Homeowners in parts of England could be forced to pay for zero net improvements

Some companies say their improvements, which include making people’s home supplies and the wider network capable of meeting the increased demand for net-zero technologies, will add nothing to the consumer’s annual bill over the next five years. years.

The rules proposed by Ofgem would see the cost of cables and reinforced systems to power thousands of additional heat pumps and electric car chargers spread over 45 years of bills rather than the 20 years that had been used before.

But Northern Powergrid says spreading the cost keeps bills “artificially low” and risks “our children’s generation” paying for upgrades instead.

This would lower short-term bills, but lead to higher payments overall as interest was added, he said.

Martyn James, from consumer group Resolver, said there needed to be more transparency about the effect on bills of the green energy transition.

“The British mainstream is surprisingly pragmatic no matter where they are left or right.

“The only way to solve these problems is to treat the British population like the adults they are,” he said.

‘Hard hit by Ofgem policy’

Paul Glendinning, Director of Policy and Markets at Northern Powergrid, said: “Today’s children, and their children, will be hit hard by Ofgem’s policy.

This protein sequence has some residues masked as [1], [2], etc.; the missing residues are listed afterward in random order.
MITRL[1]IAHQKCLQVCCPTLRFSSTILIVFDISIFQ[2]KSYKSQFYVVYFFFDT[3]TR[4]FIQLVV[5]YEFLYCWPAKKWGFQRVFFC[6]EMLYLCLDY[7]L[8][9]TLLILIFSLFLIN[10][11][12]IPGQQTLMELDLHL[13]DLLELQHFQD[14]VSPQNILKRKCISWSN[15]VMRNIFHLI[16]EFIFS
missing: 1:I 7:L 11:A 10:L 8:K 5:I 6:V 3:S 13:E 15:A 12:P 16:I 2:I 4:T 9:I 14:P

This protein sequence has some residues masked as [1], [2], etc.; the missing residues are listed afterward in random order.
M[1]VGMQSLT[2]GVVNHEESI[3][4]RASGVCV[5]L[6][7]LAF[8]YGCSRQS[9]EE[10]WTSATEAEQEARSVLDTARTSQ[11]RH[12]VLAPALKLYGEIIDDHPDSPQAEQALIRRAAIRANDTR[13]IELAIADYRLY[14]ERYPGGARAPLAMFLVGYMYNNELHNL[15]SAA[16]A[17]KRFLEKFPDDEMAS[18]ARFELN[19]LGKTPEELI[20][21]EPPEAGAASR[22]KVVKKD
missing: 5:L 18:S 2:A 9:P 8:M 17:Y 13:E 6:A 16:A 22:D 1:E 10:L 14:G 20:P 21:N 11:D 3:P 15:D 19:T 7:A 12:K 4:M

“We don’t know what cost-of-living issues our children will face, and we don’t think it’s fair for Ofgem to guarantee them that they’re starting from a worse position than customers today. .”

He added: “Even at current investment levels, this new approach will more than double in real terms the size of the financial investment in distribution networks on which customers must pay interest by around 2060. additional investments needed to achieve net zero further add to this.

“In contrast, customers today benefit from the old approach of paying back each year’s investment relatively quickly, because it means they are paying less today for previous investments. In fact, they pay nothing for the investments we made as recently as 2000, since these have already been fully paid for.

“The previous approach to reimbursing electricity distribution investments therefore helps to alleviate the current cost of living crisis, although this is easily overlooked as it was already factored into the bills.”

Ofgem said: “Our price controls are driving clean energy investment to deliver net zero at the lowest possible cost to consumers, protecting bill payers now and in the future.”

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